Orphan Of The Sun
This story is set in the village of the tomb builders in the Valley of the Kings in Ancient Egypt, and centres on the daily lives of these skilled and privileged workers. Meryt-Re is an orphan, and at thirteen years old she is faced with family troubles, an arranged marriage she does not want, and the fear that the boy she does like may not feel the same about her. Around these personal concerns is woven a story of intrigue and theft which for the people of Set Maat is complicated by their belief in magic. Theirs was a world in which gods, deified pharaohs and ancestor spirits, wielded power over people’s lives, and in which spirits must be appeased and offerings made. Ordinary life could be a minefield, with danger at every turn.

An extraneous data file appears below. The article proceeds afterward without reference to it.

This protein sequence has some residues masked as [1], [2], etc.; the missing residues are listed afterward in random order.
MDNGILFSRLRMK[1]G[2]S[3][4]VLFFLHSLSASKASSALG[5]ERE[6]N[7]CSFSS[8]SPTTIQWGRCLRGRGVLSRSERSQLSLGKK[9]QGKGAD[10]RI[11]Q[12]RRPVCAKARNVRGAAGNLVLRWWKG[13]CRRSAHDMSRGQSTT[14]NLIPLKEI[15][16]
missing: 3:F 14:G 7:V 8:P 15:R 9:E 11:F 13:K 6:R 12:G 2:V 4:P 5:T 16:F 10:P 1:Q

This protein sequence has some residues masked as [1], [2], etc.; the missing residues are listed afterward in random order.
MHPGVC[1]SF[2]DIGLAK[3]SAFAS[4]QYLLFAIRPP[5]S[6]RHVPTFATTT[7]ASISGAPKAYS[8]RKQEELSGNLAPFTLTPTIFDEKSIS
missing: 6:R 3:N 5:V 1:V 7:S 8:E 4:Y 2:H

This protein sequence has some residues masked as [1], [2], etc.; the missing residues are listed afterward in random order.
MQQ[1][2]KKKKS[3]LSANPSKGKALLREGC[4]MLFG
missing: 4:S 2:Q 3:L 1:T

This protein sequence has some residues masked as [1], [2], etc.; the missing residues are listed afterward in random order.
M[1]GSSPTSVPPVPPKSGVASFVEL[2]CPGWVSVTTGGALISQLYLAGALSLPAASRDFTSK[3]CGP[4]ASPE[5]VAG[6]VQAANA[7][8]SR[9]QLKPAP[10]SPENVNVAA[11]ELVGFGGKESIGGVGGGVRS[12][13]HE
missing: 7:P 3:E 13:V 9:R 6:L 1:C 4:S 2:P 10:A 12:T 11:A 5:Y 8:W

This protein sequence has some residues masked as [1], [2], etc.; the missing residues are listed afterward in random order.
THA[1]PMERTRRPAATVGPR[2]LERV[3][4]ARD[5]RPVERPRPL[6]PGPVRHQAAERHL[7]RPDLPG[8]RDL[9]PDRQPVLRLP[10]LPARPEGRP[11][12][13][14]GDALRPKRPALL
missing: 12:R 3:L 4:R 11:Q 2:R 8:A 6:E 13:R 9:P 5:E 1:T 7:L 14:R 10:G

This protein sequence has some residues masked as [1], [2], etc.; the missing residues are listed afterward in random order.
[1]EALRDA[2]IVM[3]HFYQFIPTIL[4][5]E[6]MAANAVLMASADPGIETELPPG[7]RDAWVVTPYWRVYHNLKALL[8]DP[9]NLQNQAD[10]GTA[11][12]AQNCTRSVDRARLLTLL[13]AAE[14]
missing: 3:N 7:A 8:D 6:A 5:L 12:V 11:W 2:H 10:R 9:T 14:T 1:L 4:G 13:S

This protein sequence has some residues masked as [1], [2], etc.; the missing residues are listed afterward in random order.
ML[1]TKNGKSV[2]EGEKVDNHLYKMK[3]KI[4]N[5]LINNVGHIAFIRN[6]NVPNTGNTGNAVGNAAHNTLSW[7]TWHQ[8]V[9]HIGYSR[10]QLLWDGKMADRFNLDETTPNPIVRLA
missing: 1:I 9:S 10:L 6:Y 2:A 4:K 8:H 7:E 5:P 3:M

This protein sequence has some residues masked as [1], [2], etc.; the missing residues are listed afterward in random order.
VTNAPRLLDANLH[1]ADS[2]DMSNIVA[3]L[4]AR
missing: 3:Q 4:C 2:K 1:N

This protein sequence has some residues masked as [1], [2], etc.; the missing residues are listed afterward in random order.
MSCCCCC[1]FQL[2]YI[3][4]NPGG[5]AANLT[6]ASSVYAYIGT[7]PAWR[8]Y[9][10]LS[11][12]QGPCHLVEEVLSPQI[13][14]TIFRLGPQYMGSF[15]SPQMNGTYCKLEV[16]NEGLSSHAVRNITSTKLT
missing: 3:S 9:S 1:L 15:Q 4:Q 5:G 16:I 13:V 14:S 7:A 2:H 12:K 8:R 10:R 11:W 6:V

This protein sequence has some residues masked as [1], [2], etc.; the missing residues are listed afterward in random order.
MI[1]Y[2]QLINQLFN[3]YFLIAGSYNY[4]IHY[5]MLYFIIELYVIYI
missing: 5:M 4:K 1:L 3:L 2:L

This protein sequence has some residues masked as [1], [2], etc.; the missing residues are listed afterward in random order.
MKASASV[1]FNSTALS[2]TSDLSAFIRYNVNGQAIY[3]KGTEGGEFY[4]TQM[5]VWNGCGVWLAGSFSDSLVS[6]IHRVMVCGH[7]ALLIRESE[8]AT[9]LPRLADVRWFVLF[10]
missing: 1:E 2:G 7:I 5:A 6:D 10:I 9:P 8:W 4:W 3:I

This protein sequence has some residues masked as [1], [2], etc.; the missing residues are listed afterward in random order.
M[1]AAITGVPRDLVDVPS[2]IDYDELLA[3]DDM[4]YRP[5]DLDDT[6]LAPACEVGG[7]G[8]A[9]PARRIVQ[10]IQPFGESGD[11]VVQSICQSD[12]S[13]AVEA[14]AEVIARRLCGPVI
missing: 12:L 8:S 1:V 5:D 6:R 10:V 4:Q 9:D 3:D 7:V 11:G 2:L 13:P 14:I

It is always risky for a novelist to make ancient people talk in a modern way, but Gill Harvey has pulled it off brilliantly, and as a result the reader feels both the familiarity and the strangeness of their lives. They are like and yet utterly unlike us. She has clearly done a huge amount of research, most of it well integrated into the story. Not only do we learn about the cooking and domestic arrangements, but also about the subtle nuances of status and social class, which are particularly well conveyed.
Well-paced, with a straightforward writing style and an appealing heroine, this is a story that paints a lively and accessible picture of everyday life as it might really have been lived in ancient Egypt.